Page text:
My 2008 Favorites List
I needed a little break from that talk I have to give this week so I figured I'd jot down my favorites list for 2008.
- 1. Wesley Clark. I don't have Clark '08 buttons for nothing. I think he is the least polarizing of any potential candidates, which is a big plus to me. He is also bright, having won a Rhodes Scholarship and taught economics at West Point. (He's currently a lecturer at UCLA.) He wowed me in 2004 by the depth of his position papers--he had put out more position papers in his short run than any of the other candidates. Hell, I'm not sure if all the candidates could find Puerto Rico on the map, but he had a position paper on Puerto Rico. He knows his stuff, even though he probably wasn't the best communicator last time around. When it comes to experience, he's way up on the list. He has experience working with leaders from around the world while Supreme Allied Commander (SACEUR). He's well respected internationally and was invited to the 4th Arab Strategy Forum. His prestige on the international scale would be an asset. Little noticed or appreciated is that, as SACEUR, he was responsible for the living conditions (education, health care, etc.) of 150,000 troops, their dependents, and some 50,000 civilians. I find that executive experience more relevant than most people in Congress.
- 2. Al Gore. I've been following the controversy in the last FL-13 election and am now convinced that Gore really did win enough electoral votes in 2000--not to mention the popular vote. He's got Senate experience and executive experience. I like the combination of both. As VP, he helped make the federal government leaner and meaner (or, in other words, more efficient). I don't have a knee-jerk aversion to taxes like right-wingers, but I loathe government waste. He was part of an administration that generated surpluses and put us in a fiscally sound direction. That's pretty amazing. He is a generally respected leader on the international scene. I rank him behind Clark on this because I think Clark has more first hand experience with international leaders and diplomacy. But I proudly voted for him in 2000--the first Dem for president that I ever voted for!--and not just "against" Bush. We missed out by having the Supreme Court rule on a case that will live in infamy as one of the worst rulings ever. His work on global warming has also been heartening. I hadn't considered Gore before because I didn't think he'd run, but since this is a favorites list, I have him jump up to number two.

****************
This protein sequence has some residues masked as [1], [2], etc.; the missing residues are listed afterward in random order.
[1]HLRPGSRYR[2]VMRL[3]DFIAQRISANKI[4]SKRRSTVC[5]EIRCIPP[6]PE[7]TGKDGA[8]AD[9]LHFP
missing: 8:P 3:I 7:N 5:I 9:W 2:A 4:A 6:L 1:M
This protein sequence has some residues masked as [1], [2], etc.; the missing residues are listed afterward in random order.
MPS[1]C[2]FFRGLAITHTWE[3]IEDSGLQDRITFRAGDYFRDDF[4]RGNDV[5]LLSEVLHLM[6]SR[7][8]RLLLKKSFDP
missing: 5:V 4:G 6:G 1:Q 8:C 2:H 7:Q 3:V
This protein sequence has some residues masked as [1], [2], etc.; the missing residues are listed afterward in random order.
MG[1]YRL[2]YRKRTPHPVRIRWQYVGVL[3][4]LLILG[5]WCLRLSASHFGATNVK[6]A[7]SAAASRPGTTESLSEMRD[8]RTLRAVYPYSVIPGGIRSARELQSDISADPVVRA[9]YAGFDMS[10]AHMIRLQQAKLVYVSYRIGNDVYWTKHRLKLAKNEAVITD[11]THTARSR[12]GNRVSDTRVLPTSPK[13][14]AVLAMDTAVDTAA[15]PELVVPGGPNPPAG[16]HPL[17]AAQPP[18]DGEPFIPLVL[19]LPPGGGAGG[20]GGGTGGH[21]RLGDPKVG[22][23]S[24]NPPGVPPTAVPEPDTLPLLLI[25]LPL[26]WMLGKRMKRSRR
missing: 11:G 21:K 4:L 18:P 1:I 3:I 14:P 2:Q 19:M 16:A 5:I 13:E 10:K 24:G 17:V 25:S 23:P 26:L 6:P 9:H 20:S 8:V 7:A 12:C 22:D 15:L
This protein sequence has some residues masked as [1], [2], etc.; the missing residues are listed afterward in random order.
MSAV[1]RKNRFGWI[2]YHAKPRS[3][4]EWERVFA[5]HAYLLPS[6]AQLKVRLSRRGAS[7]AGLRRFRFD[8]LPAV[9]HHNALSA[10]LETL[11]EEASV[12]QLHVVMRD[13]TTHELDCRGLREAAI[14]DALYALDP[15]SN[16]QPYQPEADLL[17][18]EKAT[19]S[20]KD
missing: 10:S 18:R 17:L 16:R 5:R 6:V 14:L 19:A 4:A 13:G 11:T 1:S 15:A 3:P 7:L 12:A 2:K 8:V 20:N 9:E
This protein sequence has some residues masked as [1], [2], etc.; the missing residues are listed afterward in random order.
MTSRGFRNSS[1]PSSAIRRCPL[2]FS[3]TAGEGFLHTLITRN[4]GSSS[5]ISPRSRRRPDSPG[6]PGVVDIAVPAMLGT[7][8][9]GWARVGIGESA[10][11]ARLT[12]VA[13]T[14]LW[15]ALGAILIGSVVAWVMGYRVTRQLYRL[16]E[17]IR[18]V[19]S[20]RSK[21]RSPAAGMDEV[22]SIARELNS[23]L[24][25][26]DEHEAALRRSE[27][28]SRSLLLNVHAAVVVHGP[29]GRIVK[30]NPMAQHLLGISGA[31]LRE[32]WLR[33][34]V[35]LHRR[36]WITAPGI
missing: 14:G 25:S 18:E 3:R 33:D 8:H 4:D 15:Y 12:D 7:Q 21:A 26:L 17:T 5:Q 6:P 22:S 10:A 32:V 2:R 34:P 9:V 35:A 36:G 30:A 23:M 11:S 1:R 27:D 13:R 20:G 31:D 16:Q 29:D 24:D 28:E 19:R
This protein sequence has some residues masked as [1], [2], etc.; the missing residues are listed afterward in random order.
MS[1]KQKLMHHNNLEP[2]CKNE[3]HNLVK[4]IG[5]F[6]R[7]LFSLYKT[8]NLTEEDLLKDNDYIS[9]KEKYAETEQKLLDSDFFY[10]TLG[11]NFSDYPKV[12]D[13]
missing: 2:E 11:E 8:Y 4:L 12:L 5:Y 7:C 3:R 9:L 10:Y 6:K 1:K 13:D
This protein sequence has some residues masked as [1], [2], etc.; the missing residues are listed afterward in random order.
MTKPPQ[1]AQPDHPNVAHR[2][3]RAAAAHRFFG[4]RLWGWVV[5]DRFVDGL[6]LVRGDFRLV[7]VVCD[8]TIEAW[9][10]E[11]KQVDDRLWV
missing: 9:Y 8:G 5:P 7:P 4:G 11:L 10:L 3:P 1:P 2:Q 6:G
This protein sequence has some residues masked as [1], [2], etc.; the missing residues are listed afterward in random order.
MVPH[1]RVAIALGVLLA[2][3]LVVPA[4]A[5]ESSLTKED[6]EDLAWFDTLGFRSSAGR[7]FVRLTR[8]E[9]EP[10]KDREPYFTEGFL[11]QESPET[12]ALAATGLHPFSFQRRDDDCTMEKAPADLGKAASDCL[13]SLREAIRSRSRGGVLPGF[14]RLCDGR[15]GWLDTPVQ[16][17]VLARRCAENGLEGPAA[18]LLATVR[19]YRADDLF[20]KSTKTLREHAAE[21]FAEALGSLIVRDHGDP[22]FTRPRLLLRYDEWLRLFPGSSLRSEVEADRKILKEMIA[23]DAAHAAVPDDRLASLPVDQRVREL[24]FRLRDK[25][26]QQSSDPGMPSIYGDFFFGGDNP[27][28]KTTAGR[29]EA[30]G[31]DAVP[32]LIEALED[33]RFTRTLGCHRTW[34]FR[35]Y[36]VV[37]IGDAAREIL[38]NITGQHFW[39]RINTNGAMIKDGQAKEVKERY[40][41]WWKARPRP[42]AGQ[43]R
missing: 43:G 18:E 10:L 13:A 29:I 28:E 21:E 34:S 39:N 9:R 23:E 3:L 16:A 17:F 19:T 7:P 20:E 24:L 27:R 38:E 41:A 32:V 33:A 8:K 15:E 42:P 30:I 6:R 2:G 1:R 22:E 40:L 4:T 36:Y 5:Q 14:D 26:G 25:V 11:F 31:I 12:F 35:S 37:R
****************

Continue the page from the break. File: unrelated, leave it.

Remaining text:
- 3. Bill Richardson. He has a great resume. Former cabinet official. Internationally recognized diplomat. He's called on to talk to North Korea and negotiate for hostages (or captives) in Sudan. As governor he's been involved in a lot of practical solutions. He helped get paper ballots in New Mexico, worked for health care, education and economic development. He also has some street cred on immigration. Unlike Schwarzenegger, he's for solutions that don't involved vigalante groups. I see him more as a VP than a top ticket, but he has surpassed my current number 4 for top of the ticket. I hesitate to include a minority at the top because, I'm not sure I want to find out whether or not racism--which I've experienced first hand--is better or worse than I think it is. In 30 years I don't think this will be much of an issue.